With Thankgiving Day approaching, here are a few facts about the tasty game bird chosen as the main course for the first feast.
The domestic, farm-raised turkey most Americans eat on Thanksgiving Day is nothing like the wild turkey feasted on by the Pilgrims and Native Americans.
With Thankgiving Day approaching, here are a few facts about the tasty game bird chosen as the main course for the first feast:
• Wild turkeys, now almost 7 million strong, were almost extinct in the early 1900s.
• Wild turkeys can run up to 25 mph. Usain Bolt, the world’s fastest-known human, averaged 23.35 mph during his world-record, 100 meters.
• Wild turkeys were argued by Benjamin Franklin to be a more appropriate choice than bald eagles as our national bird.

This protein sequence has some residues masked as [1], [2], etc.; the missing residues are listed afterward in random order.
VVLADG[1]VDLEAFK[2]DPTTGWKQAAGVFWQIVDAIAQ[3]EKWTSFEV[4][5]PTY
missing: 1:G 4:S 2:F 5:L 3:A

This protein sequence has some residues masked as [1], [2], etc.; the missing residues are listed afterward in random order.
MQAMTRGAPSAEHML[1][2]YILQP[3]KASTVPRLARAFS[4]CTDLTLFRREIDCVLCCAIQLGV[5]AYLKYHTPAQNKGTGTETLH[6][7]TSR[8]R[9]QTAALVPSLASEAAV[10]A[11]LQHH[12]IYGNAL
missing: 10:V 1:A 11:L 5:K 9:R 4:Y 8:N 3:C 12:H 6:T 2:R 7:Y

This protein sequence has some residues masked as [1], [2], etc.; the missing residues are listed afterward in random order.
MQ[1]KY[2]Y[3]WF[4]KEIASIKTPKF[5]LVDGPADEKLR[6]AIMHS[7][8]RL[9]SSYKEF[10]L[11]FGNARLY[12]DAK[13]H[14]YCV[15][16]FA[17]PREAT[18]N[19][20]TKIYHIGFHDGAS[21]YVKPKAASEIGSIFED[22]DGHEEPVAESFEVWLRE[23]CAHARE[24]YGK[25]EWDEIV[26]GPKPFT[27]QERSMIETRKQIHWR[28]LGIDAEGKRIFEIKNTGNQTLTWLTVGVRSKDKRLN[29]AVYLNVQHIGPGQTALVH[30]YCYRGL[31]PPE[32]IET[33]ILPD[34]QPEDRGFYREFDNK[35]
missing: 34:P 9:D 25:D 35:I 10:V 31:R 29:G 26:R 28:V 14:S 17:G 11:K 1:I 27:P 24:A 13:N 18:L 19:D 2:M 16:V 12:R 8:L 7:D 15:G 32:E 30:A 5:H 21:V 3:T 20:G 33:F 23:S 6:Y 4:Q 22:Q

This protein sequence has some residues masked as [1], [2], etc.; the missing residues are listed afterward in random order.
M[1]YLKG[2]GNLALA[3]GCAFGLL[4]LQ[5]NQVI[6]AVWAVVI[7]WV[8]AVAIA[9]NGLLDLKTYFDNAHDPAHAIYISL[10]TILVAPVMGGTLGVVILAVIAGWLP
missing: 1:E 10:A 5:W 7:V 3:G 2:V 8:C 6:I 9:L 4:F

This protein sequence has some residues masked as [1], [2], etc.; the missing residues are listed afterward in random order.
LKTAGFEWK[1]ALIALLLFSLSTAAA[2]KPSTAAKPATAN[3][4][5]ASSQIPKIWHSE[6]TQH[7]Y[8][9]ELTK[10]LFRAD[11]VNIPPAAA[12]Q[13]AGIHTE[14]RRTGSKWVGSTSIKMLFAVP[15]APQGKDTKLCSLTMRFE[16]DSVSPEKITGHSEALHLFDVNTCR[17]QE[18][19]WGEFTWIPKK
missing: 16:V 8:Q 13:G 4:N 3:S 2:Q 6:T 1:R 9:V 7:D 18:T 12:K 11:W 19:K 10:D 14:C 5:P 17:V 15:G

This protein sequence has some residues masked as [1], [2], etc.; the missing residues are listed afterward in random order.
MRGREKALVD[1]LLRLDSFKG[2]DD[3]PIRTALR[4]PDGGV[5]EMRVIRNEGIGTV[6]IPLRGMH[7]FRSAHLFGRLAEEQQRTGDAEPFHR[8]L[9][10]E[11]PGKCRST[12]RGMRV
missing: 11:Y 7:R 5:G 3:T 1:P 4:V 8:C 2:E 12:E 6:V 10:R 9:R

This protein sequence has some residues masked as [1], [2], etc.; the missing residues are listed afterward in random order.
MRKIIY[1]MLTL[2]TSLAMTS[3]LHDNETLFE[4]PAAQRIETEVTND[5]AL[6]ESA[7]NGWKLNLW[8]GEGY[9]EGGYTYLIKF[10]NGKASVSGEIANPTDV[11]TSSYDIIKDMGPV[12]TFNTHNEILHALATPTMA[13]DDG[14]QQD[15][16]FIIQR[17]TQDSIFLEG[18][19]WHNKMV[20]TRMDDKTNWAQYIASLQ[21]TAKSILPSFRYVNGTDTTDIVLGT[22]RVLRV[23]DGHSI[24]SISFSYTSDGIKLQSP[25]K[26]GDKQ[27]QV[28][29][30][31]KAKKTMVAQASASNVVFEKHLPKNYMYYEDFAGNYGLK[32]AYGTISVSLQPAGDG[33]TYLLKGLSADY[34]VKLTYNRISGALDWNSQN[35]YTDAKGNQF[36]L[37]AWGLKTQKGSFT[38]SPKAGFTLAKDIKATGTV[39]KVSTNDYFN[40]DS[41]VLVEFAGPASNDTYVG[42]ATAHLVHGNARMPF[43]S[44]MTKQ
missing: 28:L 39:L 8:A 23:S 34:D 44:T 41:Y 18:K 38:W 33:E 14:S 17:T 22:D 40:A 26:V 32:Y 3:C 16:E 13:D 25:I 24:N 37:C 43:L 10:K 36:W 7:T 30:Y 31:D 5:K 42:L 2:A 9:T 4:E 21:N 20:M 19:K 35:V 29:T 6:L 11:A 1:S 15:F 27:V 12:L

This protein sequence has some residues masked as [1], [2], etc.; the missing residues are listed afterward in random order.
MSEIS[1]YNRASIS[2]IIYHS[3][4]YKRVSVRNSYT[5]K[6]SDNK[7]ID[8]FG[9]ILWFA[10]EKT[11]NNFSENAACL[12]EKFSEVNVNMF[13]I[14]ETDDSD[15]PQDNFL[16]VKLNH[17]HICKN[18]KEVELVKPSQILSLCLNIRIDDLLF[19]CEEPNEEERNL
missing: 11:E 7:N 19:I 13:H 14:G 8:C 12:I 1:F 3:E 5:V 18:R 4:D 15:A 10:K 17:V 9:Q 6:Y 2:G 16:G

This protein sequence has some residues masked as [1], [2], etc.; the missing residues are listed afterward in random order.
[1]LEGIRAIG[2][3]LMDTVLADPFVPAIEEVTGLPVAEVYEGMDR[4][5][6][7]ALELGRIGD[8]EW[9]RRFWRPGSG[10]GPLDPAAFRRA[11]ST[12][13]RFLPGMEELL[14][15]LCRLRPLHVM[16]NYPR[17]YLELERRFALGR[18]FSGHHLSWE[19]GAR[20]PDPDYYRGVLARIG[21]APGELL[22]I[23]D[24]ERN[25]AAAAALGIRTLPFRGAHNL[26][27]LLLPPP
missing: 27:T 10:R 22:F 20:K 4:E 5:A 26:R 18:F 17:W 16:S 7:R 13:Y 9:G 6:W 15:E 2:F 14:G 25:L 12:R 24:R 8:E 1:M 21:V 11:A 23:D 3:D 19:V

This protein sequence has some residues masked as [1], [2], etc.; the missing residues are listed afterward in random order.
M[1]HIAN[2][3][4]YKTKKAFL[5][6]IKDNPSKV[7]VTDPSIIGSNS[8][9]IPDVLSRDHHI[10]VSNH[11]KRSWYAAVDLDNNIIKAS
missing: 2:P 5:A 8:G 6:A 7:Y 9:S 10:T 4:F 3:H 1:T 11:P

• Wild turkeys rarely weigh more than 24 pounds while domestic turkeys regularly grow to more than 40 pounds.
• Wild turkeys, which have as many as 6,000 feathers, can fly as fast as 55 mph. Most domestic turkeys are too heavy to fly.
• Wild turkeys have much sharper vision than humans and can view their entire surroundings simply by turning their head.
• Wild turkeys can make at least 28 different vocalizations, with gobbles heard up to one mile away.
• Wild turkeys roost (sleep) in trees, often as high as 50 feet off the ground.